Nissan Z Proto previews hot 400Z with twin-turbo V6, manual transmission
Here's everything there is to know about the new Z-Car, from this prototype's design to the production car's potential pricing and arrival time.
Chris PaukertFormer executive editor / Cars
Following stints in TV news production and as a record company publicist, Chris spent most of his career in automotive publishing. Mentored by Automobile Magazine founder David E. Davis Jr., Paukert succeeded Davis as editor-in-chief of Winding Road, a pioneering e-mag, before serving as Autoblog's executive editor from 2008 to 2015.
Chris is a Webby and Telly award-winning video producer and has served on the jury of the North American Car and Truck of the Year awards. He joined the CNET team in 2015, bringing a small cache of odd, underappreciated cars with him.
Suffice it to say, 2020 probably isn't a great time to introduce a new sports car. From the coronavirus pandemic to the recession to seemingly ceaseless natural disasters, it's proving hard enough to launch any new model this year, let alone one into a shrinking niche new-car segment. And yet, that's exactly what this Nissan is doing by setting the table with this Z Proto sports car. Making its debut Tuesday, the Nissan Z Proto previews the coming seventh installment in Nissan's 50-year Z Car history, a franchise that kicked off with the now-iconic Datsun 240Z and has been stuck on Channel 370Z for over a decade.
Conversely, this Nissan Z Proto may be exactly the sort of upbeat distraction -- if not revelation -- that many driving enthusiasts could use right now. Simultaneously new, yet deeply familiar, think of the car seen here as a dishful of high-performance comfort food, arriving at a time where we could all use a familiar face and something to look forward to. Ready or not, world, it's time to get excited for the iconic Z's next chapter.
Watch this: Nissan Z Proto: The Z Car's next chapter looks fierce and familiar
The Proto in Nissan Proto is short for prototype, and that means that the pale-yellow coupe seen here isn't just a pure concept car, it's about 98% of the production model that's expected to debut next year before hitting dealers in 2022, possibly carrying the 400Z moniker.
I was actually fortunate enough to see the Z Proto briefly in person last October during a trip to Japan. I was sworn to secrecy at the time, and it's been incredibly hard to bite my tongue and not share any impressions until now, nearly a year later. I saw a slightly earlier full-size version of the Z Proto in a courtyard full of other future wonders (which I'm still not allowed to talk about). But even then, the Z wasn't just the center of the display's gravity -- if it weren't an outdoor setting, the Z would've sucked all the air out of the room. Yes, I've got a weak spot for purist sports cars in general, but I was drawn to it like a moth to a flame. This design has real presence.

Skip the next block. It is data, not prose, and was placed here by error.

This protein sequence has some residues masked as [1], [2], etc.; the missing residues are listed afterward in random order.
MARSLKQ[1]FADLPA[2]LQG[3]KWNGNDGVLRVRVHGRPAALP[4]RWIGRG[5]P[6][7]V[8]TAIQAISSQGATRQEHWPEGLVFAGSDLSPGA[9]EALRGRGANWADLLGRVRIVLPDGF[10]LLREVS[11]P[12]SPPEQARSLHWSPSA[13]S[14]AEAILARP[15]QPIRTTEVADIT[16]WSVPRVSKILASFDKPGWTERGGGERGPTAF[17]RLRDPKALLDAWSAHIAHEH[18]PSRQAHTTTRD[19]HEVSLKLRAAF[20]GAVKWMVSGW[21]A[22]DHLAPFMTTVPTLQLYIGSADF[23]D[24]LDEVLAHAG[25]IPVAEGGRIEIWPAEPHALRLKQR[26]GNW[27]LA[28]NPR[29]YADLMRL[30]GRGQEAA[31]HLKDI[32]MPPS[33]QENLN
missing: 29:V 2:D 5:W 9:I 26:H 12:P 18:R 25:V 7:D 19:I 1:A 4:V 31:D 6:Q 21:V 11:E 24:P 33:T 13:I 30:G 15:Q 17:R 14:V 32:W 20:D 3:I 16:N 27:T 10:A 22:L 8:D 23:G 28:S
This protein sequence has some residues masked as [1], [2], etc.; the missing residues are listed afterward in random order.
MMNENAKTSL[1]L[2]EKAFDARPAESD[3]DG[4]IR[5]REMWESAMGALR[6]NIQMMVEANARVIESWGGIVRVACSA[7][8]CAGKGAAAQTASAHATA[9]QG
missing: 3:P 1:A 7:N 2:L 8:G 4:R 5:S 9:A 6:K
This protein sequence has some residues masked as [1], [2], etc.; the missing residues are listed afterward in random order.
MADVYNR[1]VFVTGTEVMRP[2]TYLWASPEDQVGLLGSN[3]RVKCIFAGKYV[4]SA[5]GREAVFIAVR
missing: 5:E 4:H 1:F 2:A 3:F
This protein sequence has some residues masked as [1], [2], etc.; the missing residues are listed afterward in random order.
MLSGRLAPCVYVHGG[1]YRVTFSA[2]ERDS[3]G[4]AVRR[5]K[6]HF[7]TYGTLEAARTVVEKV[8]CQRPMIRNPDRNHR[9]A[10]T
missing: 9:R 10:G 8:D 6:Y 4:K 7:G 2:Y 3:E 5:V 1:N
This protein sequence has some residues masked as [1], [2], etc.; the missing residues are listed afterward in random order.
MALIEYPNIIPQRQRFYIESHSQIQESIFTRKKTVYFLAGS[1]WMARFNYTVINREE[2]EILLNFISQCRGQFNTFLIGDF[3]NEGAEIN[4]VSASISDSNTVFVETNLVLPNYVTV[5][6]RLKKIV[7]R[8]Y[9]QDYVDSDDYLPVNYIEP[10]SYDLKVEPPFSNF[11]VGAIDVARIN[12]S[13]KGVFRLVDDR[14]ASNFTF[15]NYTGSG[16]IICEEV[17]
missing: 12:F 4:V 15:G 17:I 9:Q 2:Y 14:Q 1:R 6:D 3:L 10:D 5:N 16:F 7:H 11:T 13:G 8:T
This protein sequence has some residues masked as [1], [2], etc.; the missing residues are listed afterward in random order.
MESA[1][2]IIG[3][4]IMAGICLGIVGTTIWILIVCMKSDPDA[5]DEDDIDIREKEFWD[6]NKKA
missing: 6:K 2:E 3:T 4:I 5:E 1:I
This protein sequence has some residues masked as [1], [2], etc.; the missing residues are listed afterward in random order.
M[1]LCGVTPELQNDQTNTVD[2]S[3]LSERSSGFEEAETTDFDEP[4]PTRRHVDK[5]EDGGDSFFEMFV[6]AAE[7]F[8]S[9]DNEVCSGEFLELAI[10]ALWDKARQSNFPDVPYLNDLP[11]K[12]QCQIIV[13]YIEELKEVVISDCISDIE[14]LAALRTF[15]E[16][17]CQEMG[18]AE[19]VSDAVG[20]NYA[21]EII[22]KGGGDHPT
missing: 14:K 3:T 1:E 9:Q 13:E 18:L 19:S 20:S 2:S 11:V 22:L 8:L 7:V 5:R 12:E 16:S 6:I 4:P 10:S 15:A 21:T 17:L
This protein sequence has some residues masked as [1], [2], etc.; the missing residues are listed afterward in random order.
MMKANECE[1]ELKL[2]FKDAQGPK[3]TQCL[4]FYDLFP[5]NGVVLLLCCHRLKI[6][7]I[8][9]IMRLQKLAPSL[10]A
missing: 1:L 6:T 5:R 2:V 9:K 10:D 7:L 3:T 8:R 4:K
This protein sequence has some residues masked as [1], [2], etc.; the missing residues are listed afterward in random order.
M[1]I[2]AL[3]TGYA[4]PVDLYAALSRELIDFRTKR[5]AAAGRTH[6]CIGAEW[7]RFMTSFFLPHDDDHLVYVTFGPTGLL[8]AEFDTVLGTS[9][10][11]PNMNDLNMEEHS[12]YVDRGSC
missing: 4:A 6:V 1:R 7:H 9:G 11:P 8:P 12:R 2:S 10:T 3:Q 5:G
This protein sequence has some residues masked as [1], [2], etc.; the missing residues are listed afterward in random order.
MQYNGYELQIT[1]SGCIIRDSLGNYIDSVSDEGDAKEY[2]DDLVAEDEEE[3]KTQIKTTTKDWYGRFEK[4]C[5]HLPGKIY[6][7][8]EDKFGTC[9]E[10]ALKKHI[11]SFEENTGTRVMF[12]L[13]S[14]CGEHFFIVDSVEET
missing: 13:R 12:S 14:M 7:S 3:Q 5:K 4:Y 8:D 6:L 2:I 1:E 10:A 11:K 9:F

Nissan Z Proto specs
Despite being unveiled at a ceremony in Yokohama, Japan, and paired with a simulcast celebration livestreamed from the model's annual ZCon fan gathering in Nashville, Tennessee, there aren't a lot of hard numbers to accompany the rollout of this new Z Proto. Right now, Nissan confirms that it's powered by a twin-turbocharged V6 engine whose soul is stirred by a six-speed manual transmission. The company also released basic dimensions, so here's how the Proto stacks up to the current 2020 Nissan 370Z range.
Nissan Z Proto vs. 2020 Nissan 370Z and 370Z Nismo
Nissan Z Proto
2020 Nissan 370Z
2020 Nissan 370Z Nismo
6-speed manual or 7-speed auto
6-speed manual or 7-speed auto
Nissan Z Proto is a four-wheeled love letter to driving purists
As you can see, the new Proto maintains the Z's classic long hood and rear-wheel-drive proportions. The Z has an enviable design history, and to expect chief designer Alfonso Albaisa to sign off on something radically different would be to misunderstand how the company feels about this model. As Albaisa told Roadshow during a virtual media briefing, this car is "in the very fibers of our heart, as Nissan, and [designing the new car] is a tremendous responsibility and honor." With the possible exception of the 1990s' Z32 that was something of a technological moonshot conceived during Japan's economic bubble, the Z has remained remarkably consistent in its mission and reach over its five-decade life. The new Z Proto suggests Nissan will seek to maintain that continuity.
Interestingly, at 19 inches in diameter, the prototype's staggered-width wheels are reasonably sized and feature higher sidewalls than you might expect on a modern sports coupe, let alone a show car. Similarly, note the very deliberate inclusion of a six-speed stick-shift and the retention of a manual handbrake. With these details, Nissan is telegraphing that the new Z will be less focused on generating blinding performance figures than it is on forging a bond between car and driver. As the Japanese automaker has its GT-R for fans of jaw-slackening grip and brag-worthy stopwatch numbers, keeping the Z as a more elemental driver's car seems like a smart approach.
If this pearlescent yellow Z Proto's styling feels familiar, that's because it's a melange of design cues lifted from previous Z models. Bookending what feels like a somewhat large and overly square grille opening are a set of LED peepers designed to evoke the original S30 Fairlady Z's iconic sugar-scoop headlamps -- particularly the glass-covered lights of the sought-after Japanese-market 240ZG. Notice how the roofline peaks unusually at its leading edge, tapering from the windshield header on back, just like today's 370Z. Out back, the horizontal LED taillamps echo the Z32 of the '90s. That this Z Proto's styling manages to incorporate all of these historic design cues without seeming overly retro or cobbled together is an accomplishment in itself.